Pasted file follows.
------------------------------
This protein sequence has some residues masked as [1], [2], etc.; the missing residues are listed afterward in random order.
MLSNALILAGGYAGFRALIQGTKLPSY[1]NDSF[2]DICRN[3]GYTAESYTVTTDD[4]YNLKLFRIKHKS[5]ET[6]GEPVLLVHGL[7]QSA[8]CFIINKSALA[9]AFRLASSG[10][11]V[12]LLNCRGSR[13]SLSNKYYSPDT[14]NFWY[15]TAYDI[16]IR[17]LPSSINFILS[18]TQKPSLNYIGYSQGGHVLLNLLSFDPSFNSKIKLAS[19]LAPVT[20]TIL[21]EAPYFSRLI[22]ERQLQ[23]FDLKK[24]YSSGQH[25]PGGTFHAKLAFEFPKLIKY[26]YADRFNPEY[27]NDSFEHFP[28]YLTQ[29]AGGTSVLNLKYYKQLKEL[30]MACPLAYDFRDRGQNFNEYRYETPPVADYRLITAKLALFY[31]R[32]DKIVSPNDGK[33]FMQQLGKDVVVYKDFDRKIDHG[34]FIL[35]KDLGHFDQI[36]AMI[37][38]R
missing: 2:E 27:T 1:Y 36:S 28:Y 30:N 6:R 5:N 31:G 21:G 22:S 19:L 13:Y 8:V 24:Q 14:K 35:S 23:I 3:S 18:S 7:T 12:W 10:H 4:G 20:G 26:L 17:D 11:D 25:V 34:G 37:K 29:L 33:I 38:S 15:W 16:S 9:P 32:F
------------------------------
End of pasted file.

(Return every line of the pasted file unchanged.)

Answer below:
This protein sequence has some residues masked as [1], [2], etc.; the missing residues are listed afterward in random order.
MLSNALILAGGYAGFRALIQGTKLPSY[1]NDSF[2]DICRN[3]GYTAESYTVTTDD[4]YNLKLFRIKHKS[5]ET[6]GEPVLLVHGL[7]QSA[8]CFIINKSALA[9]AFRLASSG[10][11]V[12]LLNCRGSR[13]SLSNKYYSPDT[14]NFWY[15]TAYDI[16]IR[17]LPSSINFILS[18]TQKPSLNYIGYSQGGHVLLNLLSFDPSFNSKIKLAS[19]LAPVT[20]TIL[21]EAPYFSRLI[22]ERQLQ[23]FDLKK[24]YSSGQH[25]PGGTFHAKLAFEFPKLIKY[26]YADRFNPEY[27]NDSFEHFP[28]YLTQ[29]AGGTSVLNLKYYKQLKEL[30]MACPLAYDFRDRGQNFNEYRYETPPVADYRLITAKLALFY[31]R[32]DKIVSPNDGK[33]FMQQLGKDVVVYKDFDRKIDHG[34]FIL[35]KDLGHFDQI[36]AMI[37][38]R
missing: 2:E 27:T 1:Y 36:S 28:Y 30:N 6:R 5:N 31:G 21:G 22:S 19:L 13:Y 8:V 24:Q 14:K 35:S 23:I 3:S 18:S 7:T 12:W 10:H 4:G 20:G 26:L 17:D 11:D 25:V 34:G 37:K 29:L 33:I 38:S 15:W 16:S 9:P 32:F